• picardia says:

      @kateblack: Glad I didn’t listen to you a few years ago; I wouldn’t have sold eight novels by now, and I wouldn’t be outearning my day job in my spare time. (Though I think next year it is becoming my day job, at least for a few years.)

      If you enjoy something, and you’re good at it, and you think you might be able to make money for it, you owe it to yourself to try. Even if you fail, you’ll never ask yourself what-if. And you might not fail.

    • HogwartsAlum says:


      I don’t care. I have to try.

      That’s awesome. And true. If I don’t try, I’ll hate myself for never doing so. My life is already half-over; I don’t have time for talking myself out of it, or for people who might try to talk me out of it.

  16. RStui says:

    I already do this!! Except I usually end up on Facebook talking to my mom…

    But that’s rewarding in itself, so I’m good with that.

  17. richcreamerybutter says:

    I actually have a pretty valuable (though labor intensive) skill that I perform from time to time (get your brain out of the gutter!). Unfortunately, certain laws make it impossible to do legally unless you obtain numerous permits and “appropriate” spaces. It’s a nice side business if you can skirt the rules.

  18. kevjohn says:

    An hour?? Maybe that’s what my problem has been. I’ve been putting 4-7 hours a day into my photography, with only moderate results. I’ve been working too hard!!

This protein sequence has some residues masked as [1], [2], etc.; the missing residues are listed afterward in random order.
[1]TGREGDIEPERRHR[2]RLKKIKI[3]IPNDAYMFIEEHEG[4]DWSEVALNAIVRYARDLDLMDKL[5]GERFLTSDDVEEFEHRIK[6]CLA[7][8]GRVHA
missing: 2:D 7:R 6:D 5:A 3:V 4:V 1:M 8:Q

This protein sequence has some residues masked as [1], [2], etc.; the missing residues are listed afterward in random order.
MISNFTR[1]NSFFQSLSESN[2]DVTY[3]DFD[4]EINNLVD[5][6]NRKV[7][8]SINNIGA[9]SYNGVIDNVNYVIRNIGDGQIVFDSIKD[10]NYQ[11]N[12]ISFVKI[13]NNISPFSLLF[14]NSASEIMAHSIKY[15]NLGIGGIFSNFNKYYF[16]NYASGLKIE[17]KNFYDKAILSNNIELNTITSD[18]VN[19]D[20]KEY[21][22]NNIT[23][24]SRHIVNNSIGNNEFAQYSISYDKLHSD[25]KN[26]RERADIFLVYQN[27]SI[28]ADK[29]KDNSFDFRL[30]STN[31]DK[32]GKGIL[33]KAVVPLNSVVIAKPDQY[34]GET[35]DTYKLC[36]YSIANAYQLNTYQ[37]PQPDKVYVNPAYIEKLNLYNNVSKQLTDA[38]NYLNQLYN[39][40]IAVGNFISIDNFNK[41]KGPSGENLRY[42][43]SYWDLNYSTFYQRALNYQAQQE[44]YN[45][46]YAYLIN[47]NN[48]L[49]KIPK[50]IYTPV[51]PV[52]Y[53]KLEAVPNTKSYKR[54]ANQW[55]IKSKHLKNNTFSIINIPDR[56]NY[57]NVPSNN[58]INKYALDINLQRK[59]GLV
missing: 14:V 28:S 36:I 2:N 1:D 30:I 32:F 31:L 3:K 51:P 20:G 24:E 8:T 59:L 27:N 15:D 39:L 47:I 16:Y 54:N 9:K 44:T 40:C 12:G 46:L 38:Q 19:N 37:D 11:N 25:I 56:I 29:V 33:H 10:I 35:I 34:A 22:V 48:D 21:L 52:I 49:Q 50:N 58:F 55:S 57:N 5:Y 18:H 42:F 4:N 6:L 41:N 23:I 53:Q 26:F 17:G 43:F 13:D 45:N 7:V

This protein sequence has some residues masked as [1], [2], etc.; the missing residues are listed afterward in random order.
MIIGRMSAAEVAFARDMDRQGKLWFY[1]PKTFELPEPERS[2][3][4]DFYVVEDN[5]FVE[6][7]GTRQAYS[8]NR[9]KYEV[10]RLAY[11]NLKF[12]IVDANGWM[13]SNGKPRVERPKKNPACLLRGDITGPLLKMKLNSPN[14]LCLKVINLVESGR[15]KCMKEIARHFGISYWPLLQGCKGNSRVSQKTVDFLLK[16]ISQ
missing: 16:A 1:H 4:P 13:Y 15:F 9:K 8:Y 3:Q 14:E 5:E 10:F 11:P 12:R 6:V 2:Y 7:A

• nakedscience says:

      @kevjohn: Maybe photography isn’t for you?

      • Skeetz says:

        @nakedscience: That’s harsh. I would sooner guess that since everyone is a photographer these days it’s becoming a harder field to enter. Maybe the answer lies in the subject. Find something that no one else is taking pictures of… like the emptiness of wallets during this recession. Yeah! Call it and just have random peoples wallets contents in the pic.

        • pecan 3.14159265 says:

          @Skeetz: I don’t think it’s overly harsh. It really depends on what kevjohn is doing with his/her photography skills. If someone is spending 4-7 hours taking photos, only to find minimal to mediocre results, either the problem is in the method or the marketing. Maybe kevjohn just needs an audience, and maybe there isn’t much of one, hence the moderate results. Perhaps kevjohn really knows his skills, and knows how to get a good shot, but just isn’t finding people to look at them.

          Or maybe it’s really not meant to be. I enjoy painting, but I know I’m no Renoir and I can’t bear to paint a few stripes on a canvas and call it modern art, even if it did sell. The reason why I’ve never tried to sell my work is simply because I know my own limitations, and I know that I’m no real painter.